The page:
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Why tech companies shouldn’t ignore older sales professionals


Companies are starving for B2B sales capacity. And they don’t have to.

Why? Because they are systematically ignoring an ocean of eager, capable and more economical talent.

Older sales professionals with strong phone skills and a great work ethic are looking for steady income, flexible schedules, and the opportunity to contribute.

Many companies are adopting a two-tier sales model in which a team of sales development reps (SDRs) set appointments for account executives (AEs) who close the deals. Usually the SDRs are also used as a “farm team,” where young talent is trained and evaluated in hopes of being promoted to the coveted AE role.

High Demand, Unused Supply

In Silicon Valley, San Francisco, Boston and other tech hubs, this two-tier model has become so popular that companies find themselves competing ferociously for the next fresh college graduate who can write a halfway decent email, poke around Google and LinkedIn and learn to talk on the phone with strangers. Competition fueled by billions of dollars of venture capital has driven up the price of SDRs. One startup vice president of sales recently told me, “I’m stuck paying $110,000 packages to hire 23-year-olds to set meetings for 24-year-olds.”

Meanwhile, mature sales talent sits on the sidelines. They’re competing for classic sales jobs that no longer fit their lifestyle, personal situation or need for predictable income. Former road warriors with growing families, moms with kids finally in school, empty nesters, managers tired of corporate politics — and many more — are looking for meaningful jobs where the knowledge and skills of a lifetime can move the needle for their employer. They want to be part of a team taking of big challenges. But they also want steady income, zero travel and predictable work hours, not the all-consuming roller coaster life of the closer. Their skill sets and career objectives are a perfect match for the SDR role, and their resumes routinely go unread because they don’t fit the fresh-faced farm-team model that has become standard as companies move to an inside sales approach.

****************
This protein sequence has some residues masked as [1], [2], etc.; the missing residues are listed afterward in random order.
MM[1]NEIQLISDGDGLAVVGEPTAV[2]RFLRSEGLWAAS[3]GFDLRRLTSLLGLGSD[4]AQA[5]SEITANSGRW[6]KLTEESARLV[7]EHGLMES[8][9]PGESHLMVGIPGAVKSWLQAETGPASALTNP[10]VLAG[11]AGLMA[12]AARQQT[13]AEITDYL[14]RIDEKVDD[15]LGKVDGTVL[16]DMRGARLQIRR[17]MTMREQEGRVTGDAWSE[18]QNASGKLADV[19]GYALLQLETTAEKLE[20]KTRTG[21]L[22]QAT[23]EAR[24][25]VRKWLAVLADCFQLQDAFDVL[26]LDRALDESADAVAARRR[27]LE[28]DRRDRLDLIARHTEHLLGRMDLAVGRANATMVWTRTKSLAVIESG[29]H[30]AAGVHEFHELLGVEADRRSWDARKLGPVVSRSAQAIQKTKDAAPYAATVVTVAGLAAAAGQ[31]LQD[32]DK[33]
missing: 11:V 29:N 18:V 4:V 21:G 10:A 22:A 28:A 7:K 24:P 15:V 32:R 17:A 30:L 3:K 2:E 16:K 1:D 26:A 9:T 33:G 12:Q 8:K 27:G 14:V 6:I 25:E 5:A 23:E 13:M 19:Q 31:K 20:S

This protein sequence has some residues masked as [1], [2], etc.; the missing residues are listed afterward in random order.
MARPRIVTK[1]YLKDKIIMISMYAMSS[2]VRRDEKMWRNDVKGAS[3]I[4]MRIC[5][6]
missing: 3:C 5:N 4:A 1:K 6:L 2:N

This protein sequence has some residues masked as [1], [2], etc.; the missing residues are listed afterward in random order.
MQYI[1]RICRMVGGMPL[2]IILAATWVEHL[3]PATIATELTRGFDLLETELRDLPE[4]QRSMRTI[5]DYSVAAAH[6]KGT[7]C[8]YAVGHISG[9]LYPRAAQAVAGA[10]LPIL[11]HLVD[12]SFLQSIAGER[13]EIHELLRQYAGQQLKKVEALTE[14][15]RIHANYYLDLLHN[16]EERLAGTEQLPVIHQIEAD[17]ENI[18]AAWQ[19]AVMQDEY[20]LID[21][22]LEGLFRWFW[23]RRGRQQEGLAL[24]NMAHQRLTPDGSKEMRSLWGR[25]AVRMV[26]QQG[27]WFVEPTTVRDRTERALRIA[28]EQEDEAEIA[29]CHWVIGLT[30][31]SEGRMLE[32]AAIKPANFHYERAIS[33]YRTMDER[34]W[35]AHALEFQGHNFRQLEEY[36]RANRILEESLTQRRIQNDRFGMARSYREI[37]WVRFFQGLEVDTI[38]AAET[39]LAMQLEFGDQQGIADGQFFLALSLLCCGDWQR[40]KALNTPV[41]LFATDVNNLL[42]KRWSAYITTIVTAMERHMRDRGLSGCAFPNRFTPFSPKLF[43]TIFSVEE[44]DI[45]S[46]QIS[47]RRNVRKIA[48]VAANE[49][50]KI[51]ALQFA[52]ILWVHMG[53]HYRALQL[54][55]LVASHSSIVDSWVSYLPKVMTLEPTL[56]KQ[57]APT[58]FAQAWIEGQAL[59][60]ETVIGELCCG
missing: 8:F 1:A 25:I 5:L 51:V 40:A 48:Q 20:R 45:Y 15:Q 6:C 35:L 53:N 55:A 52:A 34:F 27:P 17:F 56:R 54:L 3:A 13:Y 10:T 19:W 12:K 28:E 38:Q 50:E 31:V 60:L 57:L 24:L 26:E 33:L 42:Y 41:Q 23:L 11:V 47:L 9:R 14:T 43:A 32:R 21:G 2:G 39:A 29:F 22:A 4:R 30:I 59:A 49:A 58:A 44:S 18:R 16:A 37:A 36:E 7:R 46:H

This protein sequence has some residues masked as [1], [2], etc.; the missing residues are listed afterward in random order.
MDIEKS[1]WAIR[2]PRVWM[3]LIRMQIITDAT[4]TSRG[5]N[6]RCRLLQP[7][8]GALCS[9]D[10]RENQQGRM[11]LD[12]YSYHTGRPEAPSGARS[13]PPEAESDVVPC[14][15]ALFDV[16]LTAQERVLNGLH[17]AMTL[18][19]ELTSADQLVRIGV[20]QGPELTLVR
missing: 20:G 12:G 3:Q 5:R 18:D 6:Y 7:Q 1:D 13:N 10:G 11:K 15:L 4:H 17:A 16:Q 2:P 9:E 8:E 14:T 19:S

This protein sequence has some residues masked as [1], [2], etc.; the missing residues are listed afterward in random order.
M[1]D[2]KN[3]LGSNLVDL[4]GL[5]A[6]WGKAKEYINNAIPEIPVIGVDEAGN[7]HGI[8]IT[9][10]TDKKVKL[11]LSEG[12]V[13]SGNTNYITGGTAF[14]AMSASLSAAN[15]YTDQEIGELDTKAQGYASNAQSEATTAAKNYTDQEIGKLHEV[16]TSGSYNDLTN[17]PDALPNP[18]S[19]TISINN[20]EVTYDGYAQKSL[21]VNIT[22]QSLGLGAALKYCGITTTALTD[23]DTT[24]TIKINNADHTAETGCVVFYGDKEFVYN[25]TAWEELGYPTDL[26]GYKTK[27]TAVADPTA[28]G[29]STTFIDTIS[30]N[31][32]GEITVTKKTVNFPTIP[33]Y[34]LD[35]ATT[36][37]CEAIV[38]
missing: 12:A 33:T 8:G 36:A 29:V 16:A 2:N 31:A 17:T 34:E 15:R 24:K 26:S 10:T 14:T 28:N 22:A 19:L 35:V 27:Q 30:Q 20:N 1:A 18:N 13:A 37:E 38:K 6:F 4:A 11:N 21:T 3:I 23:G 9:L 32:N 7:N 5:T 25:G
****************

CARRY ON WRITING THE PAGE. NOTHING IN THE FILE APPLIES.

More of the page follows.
What do these mature sales pros bring to the SDR role?

  • Real phone skills. Motivated millennials can learn to use the phone; previous generations of sales reps grew up talking to strangers.
  • Work habits of a lifetime. Sales is hard work and the SDR job is the hardest job in sales.
  • Emotional control and cheerful persistence. A good batting average for an SDR is about .050. So one conversation in 20 results in a meeting. Mature sales workers can shake off the last conversation and look forward to the next; newbies have a harder time staying positive and confident in the face of what feels like rejection.
  • Long-term stability. The average tenure on an SDR farm team is eight months, and the best performers are called up to be AEs just when they finally become productive, leaving the critical job of prospecting to even more junior reps. In contrast, mature professional SDRs not only start out with more skills, they are eager to keep applying those skills with increasing effectiveness every day — for many years if you will let them.
  • Access to a bigger talent pool. Mature sales professionals have robust networks that include lots of folks like themselves. Give them a great SDR job and you will never have to recruit again.
  • Superior economics. The SDR job should pay well, but you shouldn’t be paying an across-the-board premium just to get a look at promising future AEs on your farm team. Mature folks who want a prospecting career know what they need, and will take fair, steady income and predictable hours over endless travel, 24×7 work weeks and a shot at a big payday.

The inside sales movement is here to stay, along with the two-tier model. But the talent shortage will only get worse, no matter where your company is located.

Modern sales acceleration technology may be able to effortlessly deliver more than 50 sales conversations every day, but results depend on talented, persistent and experienced people who can turn those conversations into qualified appointments. A vast, evergreen talent pool is available to provide those skills and will in a stable package that will deliver results for many years.

Those who figure out how to use rather than lose this national treasure — our aging sales workforce — will reduce costs and increase performance. And they might even avoid a few premature gray hairs of their own.